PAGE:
You should also get an inventory from your landlord. Work through it together before you move in, and make certain you take photos. That can help prevent any disputes down the road about the condition in which things were left when you began your tenancy. If you’re happy with the inventory, both of you should sign it, and you should both have a copy.

Take your meter readings when you move in, too. You’ll want to take a photo with the meter reading, the date, and the time to be sure you are not responsible for the costs the previous tenants left behind.

The landlord should provide you with quite a bit of paperwork, too, including a gas safety certificate, deposit paperwork, the Energy Performance Certificate (or EPC), an electrical inspection record, and evidence that smoke alarms and carbon monoxide alarms are in working order.  If you do not receive that paperwork, you’ll want to ask for it before you ever move in.

What If You Can’t Pay Your Rent

After you’ve moved into your new place, one of the key expectations is that you can pay your rent on time, but if something happens and suddenly you realise that you cannot make your rent payment, there are a few things you can do. First, take a hard look at your budget. If there are cuts you can make so you can offer at least partial payment to your landlord, make them immediately. Rent is far more important than your gym membership, so do what you can to save money.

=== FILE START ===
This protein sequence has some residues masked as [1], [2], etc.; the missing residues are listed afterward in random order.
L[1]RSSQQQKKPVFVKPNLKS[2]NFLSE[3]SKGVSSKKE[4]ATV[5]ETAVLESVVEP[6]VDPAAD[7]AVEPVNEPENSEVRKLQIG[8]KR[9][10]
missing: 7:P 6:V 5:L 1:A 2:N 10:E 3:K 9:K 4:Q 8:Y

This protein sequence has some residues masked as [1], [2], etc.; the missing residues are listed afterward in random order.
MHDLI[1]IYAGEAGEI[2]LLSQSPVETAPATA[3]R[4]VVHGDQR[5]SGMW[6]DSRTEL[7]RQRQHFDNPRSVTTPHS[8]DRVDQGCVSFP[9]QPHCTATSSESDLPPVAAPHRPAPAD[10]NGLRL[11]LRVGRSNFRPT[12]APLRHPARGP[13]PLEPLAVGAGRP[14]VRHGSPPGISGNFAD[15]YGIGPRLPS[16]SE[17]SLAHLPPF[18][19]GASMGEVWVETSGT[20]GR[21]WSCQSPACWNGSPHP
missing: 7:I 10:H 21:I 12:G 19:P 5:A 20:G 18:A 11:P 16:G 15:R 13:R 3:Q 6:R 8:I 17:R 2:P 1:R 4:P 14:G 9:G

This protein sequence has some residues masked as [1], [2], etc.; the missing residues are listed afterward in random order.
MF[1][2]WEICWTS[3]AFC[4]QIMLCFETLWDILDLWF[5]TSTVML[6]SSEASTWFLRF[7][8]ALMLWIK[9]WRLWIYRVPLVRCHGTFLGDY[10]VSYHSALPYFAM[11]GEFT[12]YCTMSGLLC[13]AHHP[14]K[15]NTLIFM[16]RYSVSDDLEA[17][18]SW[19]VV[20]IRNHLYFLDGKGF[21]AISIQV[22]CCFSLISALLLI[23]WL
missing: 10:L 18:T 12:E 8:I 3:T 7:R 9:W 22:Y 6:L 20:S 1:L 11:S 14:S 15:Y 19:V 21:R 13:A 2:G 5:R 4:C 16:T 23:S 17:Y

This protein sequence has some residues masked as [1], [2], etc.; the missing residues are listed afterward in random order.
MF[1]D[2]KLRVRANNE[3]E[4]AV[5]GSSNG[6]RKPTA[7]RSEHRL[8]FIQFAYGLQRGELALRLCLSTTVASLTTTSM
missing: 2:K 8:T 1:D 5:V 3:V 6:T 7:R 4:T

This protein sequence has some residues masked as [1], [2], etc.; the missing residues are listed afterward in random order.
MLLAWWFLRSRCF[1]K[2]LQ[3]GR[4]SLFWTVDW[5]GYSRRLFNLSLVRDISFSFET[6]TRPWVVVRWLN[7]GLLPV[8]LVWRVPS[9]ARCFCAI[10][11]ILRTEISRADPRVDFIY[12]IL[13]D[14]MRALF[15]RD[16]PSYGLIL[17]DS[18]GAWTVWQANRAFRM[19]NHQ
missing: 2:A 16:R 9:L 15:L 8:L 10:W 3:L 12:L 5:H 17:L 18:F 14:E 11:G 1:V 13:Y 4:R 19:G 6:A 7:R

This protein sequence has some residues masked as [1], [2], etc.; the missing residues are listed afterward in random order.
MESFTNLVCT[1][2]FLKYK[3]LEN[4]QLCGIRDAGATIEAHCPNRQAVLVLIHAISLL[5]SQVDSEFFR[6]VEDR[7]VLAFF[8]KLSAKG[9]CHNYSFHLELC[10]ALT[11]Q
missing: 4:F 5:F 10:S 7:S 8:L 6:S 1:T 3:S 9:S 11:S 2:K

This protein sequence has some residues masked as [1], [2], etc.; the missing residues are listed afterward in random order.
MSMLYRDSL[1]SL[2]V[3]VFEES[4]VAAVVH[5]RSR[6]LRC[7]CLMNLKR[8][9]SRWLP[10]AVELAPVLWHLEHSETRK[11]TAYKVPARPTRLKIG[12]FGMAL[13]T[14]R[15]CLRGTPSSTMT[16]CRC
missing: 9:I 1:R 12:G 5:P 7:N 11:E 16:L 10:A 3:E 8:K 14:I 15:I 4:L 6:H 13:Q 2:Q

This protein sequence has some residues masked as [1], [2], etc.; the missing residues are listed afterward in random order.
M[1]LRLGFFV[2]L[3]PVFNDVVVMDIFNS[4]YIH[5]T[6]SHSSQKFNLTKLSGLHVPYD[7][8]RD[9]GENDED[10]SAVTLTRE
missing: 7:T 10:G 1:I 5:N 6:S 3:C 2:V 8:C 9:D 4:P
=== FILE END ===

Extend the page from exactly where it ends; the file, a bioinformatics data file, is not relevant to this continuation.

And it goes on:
The next thing you should do is immediately talk to your landlord. When you explain to them that you can’t make the next month’s rent, tell them why. Tell them when they can expect that money, and how the two of you can work together to get the issue resolved. If, for example, you just lost your job but you’re in the process of interviewing for a new one, your landlord might be incredibly understanding.

No matter how understanding your landlord might be, he or she will have to send you a formal demand letter to request payment. It will make clear that legal action is a possibility. You don’t want to panic at this point. This is a standard procedure for most landlords, and they are legally obligated to do so.

If you still haven’t made your payment 14 days after the rent is due, your landlord may choose to send a letter to your guarantor if you have one. Communicate with your guarantor before this happens. Don’t let them be surprised by the situation in which you’ve found yourself.

Once you’ve gone a full month without paying rent, you can expect to get a Section 8 notice. The landlord can apply to reclaim their property when you have officially not paid rent for two months.

At any point in this process, you can work with your local housing authority, Citizens Advice, or Shelter to help figure things out. You may also be able to contact Civil Legal Advice for legal aid. Any of these steps can help you get back on track and protect the place in which you live.

How Much Can I Afford To Rent? It’s Up To You

Finding the right place to rent at the perfect price can be complex, but it is possible. By setting a budget at the beginning and using a rent calculator UK websites offer, you’ll be able to find a place in no time. Then just scan the ads to find the perfect house or flat to rent in UK towns and rural areas, and you can move in quickly.

We are proud members of...

  • NAPB
  • RICS
  • The Property Ombudsman
  • Trading Standards

We are proud to be the most regulated property buyer operating in the ‘Quick House Sale’ industry. We are an active member of the NAPB (National Association Of Property Buyers) and are RICS regulated, which means you can have every confidence of selling your home with us quickly & easily.